Veterans and Surviving Spouses – The VA May Owe You Money

Nearly 2 million veterans or their widows are missing out on as much as $22 billion a year in pensions, but the Department of Veterans Affairs has had only limited success in finding them. Widows are hardest hit. According to a VA estimate, only one in seven people who probably could qualify for the pension actually receive the monthly checks. A VA study said, that veterans generally “are completely unaware that the program exists.”

If you served during World War II, Korea, Vietnam or the Gulf War or are the surviving spouse of a veteran of one of those conflicts:

  • You may qualify for a VA Pension without having a service connected   disability .
  • You could receive a pension that could be as high as $1950 per month for a married couple or $1100 per month for a surviving spouse, all TAX FREE.
  • You may receive help to pay health insurance premiums, including Medicare Part B, or money to have friends or relatives provide home care services.

A third of all senior citizens in this country may qualify for this little known veterans  disability  income benefit called Pension. Pension is also called the Veterans Aid and Attendance Benefit. This benefit can pay up to $1,950 a month to qualifying veteran households to cover the cost of home care, assisted living or nursing home care. The income is paid in addition to all other household income to reimburse the family for their long term care medical costs. If younger than 65, the veteran must be totally disabled. If age 65 or older, there is no requirement for  disability . There is no  disability  requirement for a single surviving spouse.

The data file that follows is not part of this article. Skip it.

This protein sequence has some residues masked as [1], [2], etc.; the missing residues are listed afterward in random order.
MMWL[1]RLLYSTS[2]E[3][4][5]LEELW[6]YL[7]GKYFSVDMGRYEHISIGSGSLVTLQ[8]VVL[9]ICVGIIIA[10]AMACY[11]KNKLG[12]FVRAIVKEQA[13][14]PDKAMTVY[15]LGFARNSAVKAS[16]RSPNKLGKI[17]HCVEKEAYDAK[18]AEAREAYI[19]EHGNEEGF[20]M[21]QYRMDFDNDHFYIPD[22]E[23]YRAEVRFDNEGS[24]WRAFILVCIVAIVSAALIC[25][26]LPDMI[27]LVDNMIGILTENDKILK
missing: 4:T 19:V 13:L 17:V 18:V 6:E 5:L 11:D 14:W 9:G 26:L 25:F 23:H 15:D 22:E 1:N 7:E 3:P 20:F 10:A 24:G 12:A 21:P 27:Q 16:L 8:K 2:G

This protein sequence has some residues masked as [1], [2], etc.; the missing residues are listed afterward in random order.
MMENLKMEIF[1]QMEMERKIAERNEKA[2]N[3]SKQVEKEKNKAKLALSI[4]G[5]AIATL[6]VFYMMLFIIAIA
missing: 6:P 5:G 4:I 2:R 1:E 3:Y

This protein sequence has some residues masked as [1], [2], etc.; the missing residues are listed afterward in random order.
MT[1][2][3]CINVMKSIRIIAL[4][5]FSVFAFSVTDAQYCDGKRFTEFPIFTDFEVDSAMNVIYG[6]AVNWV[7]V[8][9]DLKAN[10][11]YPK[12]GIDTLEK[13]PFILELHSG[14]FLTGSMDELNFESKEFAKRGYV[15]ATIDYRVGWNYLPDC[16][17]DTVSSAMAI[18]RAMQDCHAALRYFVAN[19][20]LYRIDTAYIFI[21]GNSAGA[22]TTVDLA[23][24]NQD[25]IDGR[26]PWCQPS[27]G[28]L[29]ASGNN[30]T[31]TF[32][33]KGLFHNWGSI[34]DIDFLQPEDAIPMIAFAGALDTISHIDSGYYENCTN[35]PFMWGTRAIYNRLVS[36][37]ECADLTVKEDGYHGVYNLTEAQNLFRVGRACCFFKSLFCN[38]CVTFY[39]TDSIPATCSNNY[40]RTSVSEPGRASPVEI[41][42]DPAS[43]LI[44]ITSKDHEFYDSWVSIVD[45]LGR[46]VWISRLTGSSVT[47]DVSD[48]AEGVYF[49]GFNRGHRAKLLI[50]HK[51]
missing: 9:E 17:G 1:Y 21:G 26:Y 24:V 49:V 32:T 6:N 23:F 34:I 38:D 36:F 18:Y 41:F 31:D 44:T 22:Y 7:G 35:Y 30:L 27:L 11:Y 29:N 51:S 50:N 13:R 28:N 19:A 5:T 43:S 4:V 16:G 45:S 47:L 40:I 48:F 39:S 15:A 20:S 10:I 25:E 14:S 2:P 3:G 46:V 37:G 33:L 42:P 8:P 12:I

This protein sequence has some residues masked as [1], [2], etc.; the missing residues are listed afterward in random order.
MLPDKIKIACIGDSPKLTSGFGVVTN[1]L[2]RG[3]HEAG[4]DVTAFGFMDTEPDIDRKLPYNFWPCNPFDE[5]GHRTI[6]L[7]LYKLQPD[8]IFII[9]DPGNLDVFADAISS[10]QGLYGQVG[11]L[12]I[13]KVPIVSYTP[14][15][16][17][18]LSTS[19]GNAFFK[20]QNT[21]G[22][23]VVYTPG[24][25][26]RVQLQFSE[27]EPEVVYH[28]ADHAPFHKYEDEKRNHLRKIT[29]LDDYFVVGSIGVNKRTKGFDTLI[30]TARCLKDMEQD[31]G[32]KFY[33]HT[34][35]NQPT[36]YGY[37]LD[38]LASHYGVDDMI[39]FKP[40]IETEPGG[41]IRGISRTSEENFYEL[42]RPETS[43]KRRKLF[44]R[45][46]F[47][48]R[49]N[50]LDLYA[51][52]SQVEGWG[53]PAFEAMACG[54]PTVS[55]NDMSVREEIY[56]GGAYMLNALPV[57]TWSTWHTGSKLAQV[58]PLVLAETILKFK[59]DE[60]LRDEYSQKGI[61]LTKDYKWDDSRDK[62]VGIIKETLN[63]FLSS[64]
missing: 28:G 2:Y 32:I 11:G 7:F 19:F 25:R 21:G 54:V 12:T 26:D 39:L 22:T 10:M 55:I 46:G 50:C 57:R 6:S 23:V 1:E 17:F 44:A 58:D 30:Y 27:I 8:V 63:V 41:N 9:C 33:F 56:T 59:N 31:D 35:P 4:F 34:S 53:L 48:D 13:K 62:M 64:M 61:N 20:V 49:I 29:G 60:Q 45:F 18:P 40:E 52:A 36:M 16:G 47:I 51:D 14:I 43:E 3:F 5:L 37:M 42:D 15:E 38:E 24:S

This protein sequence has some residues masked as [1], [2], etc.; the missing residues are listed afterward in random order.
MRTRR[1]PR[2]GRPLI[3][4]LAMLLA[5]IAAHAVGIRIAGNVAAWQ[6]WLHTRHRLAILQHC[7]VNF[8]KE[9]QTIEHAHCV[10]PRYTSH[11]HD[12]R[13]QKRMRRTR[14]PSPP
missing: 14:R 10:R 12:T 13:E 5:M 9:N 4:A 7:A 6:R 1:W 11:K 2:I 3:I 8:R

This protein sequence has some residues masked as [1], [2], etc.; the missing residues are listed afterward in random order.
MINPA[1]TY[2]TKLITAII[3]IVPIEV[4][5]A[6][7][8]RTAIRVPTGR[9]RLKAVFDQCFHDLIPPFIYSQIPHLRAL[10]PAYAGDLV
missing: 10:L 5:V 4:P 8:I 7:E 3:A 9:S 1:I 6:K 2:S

There are estimated to be about 7.1 million living veterans over the age of 65 who served during World War II, Korea, Vietnam or the Gulf War. In addition there are approximately 4.4 million surviving spouses of these war veterans over 65. The veterans could be eligible for Pension and their surviving dependents may be eligible for Death Pension as well. To receive a Veterans Pension Benefit, a veteran must have served on active duty, at least 90 days, with at least one day during a period of war. There must be an honorable discharge.

There are about 11.5 million potential beneficiaries for VA pension benefits in this country. The Census Bureau estimates there are approximately 35 million seniors over the age of 65. Comparing those who could receive pension over the total number of seniors means that about 33% of all seniors could be eligible for this veterans benefit income. Yet, according to government census statistics, only about 4.7% of the 11.5 million or so seniors who could qualify are actually receiving Pension or Death Pension.

For more detailed information on the VA Pension benefit, including detailed charts and downloadable forms, please visit the Smart Consumer Group VA Pension Page